(1) 'Stockfish and LCZero tied for 1st/2nd in the [TCEC] FRC4 'Final League', a point ahead of KomodoDragon. Stockfish beat LCZero +13-9=28 in the Final.'
(2) 'A [TCEC] note mentioned, "!bookfrc • Final League and the Final will use unbalanced books [...] On the edge between draw and white win." For more info, see TCEC FRC 4, under 'FRC Book Generation'.'
(3) 'After FRC4, the site ran an event called 'S22 - DFRC Sanity Check'. What's DFRC? "!dfrc • Double Fischer random chess: The same as Fischer random chess, except the White and Black starting positions do not mirror each other. Double FRC has 921,600 (960*960) possible starting positions."'
The 'more info' reference in (2) was for TCEC FRC 4 - TCEC wiki (wiki.chessdom.org), where the nuts and bolts of the tournament are explained. I covered the previous event in TCEC C960 FRC3 (March 2021).
One welcome difference between FRC3 and FRC4 was the increased number of competitors in the 'First phase', comprised of four leagues. In FRC3, there were four engines in each league; in FRC4, six engines were planned, although only 23 engines started the event. After FRC3, I analyzed engine runtime data for the first time in a pair of posts:-
- An Engine Iceberg (November 2021) 'TCEC FRC3 was a 50 game match won by KomodoDragon over Stockfish on a final score of +2-1=47.'
- The Engine Iceberg Looms Larger (ditto) 'Final match of the CCC C960 Blitz Championship (October 2021).'
It might be useful to repeat the exercise for FRC4, although I should be clear on objectives for the exercise. What can be learned by looking at only a small, random subset of the 960 possible start positions?
The TCEC wiki page discusses 'unbalanced books'. It's an interesting concept, but perhaps too heavy on the human manipulation: 'following work is done by hand'; 'then (by hand and eye) I choose'; '[sequences] that don't look crazy to me'; 'eliminated lines that looked too drawish or too busted'; 'some looked too artificial, some looked a bit too similar to others'.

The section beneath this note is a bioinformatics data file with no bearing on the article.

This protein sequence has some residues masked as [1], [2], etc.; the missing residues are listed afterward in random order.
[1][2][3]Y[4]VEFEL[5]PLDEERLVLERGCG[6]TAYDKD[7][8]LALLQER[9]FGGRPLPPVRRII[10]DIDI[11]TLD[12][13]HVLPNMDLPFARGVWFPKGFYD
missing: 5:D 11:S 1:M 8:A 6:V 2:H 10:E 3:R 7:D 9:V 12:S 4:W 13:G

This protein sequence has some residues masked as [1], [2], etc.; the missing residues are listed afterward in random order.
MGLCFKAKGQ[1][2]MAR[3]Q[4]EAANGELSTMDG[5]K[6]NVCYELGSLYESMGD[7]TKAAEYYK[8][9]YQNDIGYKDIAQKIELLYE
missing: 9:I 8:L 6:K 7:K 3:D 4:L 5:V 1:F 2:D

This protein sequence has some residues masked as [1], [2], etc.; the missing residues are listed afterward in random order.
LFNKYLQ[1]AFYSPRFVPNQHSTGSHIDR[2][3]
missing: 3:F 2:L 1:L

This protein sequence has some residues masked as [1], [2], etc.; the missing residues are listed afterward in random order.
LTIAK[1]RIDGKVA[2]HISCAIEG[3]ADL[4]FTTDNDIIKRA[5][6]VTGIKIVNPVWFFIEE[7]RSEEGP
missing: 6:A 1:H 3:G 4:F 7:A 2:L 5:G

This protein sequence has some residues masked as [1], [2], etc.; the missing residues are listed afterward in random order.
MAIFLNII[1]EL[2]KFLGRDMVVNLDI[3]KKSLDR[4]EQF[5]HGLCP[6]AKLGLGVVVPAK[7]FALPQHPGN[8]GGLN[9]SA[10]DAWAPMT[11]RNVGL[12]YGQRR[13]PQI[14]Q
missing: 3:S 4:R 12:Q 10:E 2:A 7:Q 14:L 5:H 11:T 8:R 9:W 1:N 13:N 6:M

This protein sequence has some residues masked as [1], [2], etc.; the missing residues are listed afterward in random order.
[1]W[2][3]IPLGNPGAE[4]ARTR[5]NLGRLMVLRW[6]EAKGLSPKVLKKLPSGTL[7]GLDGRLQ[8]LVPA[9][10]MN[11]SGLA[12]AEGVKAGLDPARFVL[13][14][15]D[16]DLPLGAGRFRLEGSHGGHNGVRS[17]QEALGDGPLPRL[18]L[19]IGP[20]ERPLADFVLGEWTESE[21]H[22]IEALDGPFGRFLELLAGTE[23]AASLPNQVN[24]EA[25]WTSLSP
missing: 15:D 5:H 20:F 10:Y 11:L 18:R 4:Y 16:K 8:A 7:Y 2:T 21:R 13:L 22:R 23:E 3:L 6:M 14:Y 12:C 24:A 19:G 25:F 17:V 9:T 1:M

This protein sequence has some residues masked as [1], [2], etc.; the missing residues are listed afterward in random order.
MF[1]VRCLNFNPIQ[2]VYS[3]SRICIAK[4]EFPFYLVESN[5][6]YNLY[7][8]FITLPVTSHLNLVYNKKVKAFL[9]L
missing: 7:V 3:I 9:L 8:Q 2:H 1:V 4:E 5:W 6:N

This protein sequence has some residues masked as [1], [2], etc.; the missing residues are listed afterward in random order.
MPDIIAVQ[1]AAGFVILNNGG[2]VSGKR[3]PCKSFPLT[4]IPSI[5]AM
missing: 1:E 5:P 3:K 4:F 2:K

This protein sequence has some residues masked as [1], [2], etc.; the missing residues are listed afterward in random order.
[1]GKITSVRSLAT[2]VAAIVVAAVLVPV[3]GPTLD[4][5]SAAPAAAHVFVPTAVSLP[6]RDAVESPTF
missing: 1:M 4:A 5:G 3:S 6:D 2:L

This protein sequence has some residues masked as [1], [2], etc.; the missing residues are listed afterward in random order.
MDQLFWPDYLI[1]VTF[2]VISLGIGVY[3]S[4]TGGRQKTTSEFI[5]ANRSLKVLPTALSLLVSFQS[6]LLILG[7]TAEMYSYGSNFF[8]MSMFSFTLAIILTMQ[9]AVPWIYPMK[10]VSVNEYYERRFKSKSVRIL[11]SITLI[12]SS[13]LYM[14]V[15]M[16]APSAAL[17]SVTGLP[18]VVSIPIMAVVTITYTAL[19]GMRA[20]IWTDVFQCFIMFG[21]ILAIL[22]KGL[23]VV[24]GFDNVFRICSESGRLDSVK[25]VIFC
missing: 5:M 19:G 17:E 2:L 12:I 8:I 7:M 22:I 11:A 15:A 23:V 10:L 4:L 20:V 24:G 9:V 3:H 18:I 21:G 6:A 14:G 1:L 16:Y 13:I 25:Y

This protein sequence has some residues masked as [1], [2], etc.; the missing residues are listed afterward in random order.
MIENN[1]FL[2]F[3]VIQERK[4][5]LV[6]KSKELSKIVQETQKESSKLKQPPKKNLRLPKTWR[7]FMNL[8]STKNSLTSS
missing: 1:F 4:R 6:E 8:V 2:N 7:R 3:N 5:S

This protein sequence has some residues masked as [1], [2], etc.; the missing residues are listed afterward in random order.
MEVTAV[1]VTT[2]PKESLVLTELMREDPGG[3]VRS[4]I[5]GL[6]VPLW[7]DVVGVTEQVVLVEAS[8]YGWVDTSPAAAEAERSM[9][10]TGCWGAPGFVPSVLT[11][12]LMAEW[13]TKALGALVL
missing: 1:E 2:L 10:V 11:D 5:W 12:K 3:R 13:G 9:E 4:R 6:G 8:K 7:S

Traditional A/B engines have never been particularly good at evaluating the long term consequences of opening decisions. A comprehensive analysis extends well beyond their search horizons. Maybe the AI NNUE engines are better at this, but that hasn't been studied anywhere (that I know of).
A red flag goes up when I see a phrase like 'lines that looked ... too busted'. In the years of writing about and playing chess960, I haven't seen any start positions that were 'too busted'. To the contrary, Black always has resources to counteract White's various initiatives. Perhaps the researcher behind the analysis (Bastiaan) should make available his full analysis showing which positions were eliminated for which reasons.
Another phrase caught my attention: 'not a single position favours Black in my analysis'. This is what one would expect to see in a position between opponents having exactly the same resources, except one gets to move first. Otherwise we would talk about 'first move disadvantage' or 'zugzwang in the start position'.
As for DFRC (FRC squared? chess921.6K?), this is a new area for analysis. It's another example of Gene Milener's idea that I covered in Chess960 Phase Zero (November 2018). A first action might be to examine runtime data from the DFRC games.